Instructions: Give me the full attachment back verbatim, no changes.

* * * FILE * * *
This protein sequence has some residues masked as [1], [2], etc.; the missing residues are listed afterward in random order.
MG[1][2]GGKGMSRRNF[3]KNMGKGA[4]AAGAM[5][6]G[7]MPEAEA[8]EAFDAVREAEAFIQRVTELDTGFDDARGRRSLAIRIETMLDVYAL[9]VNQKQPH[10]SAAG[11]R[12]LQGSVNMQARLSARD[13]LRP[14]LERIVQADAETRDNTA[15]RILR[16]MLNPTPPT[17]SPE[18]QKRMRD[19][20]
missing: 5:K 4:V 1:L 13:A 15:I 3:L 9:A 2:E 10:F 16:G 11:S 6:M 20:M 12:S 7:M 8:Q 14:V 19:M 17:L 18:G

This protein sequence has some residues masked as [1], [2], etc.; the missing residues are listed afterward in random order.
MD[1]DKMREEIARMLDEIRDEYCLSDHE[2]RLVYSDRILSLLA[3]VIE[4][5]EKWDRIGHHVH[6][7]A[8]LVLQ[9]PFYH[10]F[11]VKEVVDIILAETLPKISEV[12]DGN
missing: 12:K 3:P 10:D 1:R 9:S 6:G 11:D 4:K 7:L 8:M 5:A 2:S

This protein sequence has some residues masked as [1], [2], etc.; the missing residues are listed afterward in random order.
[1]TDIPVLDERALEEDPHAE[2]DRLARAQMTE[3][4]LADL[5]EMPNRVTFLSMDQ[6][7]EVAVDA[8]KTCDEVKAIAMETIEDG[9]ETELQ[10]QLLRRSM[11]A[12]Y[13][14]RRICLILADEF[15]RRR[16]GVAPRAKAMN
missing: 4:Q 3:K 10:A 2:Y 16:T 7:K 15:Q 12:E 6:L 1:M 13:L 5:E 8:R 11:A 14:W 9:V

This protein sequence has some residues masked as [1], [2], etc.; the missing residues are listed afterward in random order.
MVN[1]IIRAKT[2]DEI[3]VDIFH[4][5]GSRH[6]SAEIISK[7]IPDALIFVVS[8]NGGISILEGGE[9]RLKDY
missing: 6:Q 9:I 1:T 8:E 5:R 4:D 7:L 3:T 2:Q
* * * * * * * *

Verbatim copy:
This protein sequence has some residues masked as [1], [2], etc.; the missing residues are listed afterward in random order.
MG[1][2]GGKGMSRRNF[3]KNMGKGA[4]AAGAM[5][6]G[7]MPEAEA[8]EAFDAVREAEAFIQRVTELDTGFDDARGRRSLAIRIETMLDVYAL[9]VNQKQPH[10]SAAG[11]R[12]LQGSVNMQARLSARD[13]LRP[14]LERIVQADAETRDNTA[15]RILR[16]MLNPTPPT[17]SPE[18]QKRMRD[19][20]
missing: 5:K 4:V 1:L 13:A 15:I 3:L 9:A 2:E 10:F 16:G 11:S 6:M 20:M 12:S 7:M 8:Q 14:V 19:M 17:L 18:G

This protein sequence has some residues masked as [1], [2], etc.; the missing residues are listed afterward in random order.
MD[1]DKMREEIARMLDEIRDEYCLSDHE[2]RLVYSDRILSLLA[3]VIE[4][5]EKWDRIGHHVH[6][7]A[8]LVLQ[9]PFYH[10]F[11]VKEVVDIILAETLPKISEV[12]DGN
missing: 12:K 3:P 10:D 1:R 9:S 6:G 11:D 4:K 7:L 8:M 5:A 2:S

This protein sequence has some residues masked as [1], [2], etc.; the missing residues are listed afterward in random order.
[1]TDIPVLDERALEEDPHAE[2]DRLARAQMTE[3][4]LADL[5]EMPNRVTFLSMDQ[6][7]EVAVDA[8]KTCDEVKAIAMETIEDG[9]ETELQ[10]QLLRRSM[11]A[12]Y[13][14]RRICLILADEF[15]RRR[16]GVAPRAKAMN
missing: 4:Q 3:K 10:A 2:Y 16:T 7:K 15:Q 12:E 6:L 1:M 13:L 5:E 8:R 11:A 14:W 9:V

This protein sequence has some residues masked as [1], [2], etc.; the missing residues are listed afterward in random order.
MVN[1]IIRAKT[2]DEI[3]VDIFH[4][5]GSRH[6]SAEIISK[7]IPDALIFVVS[8]NGGISILEGGE[9]RLKDY
missing: 6:Q 9:I 1:T 8:E 5:R 4:D 7:L 3:T 2:Q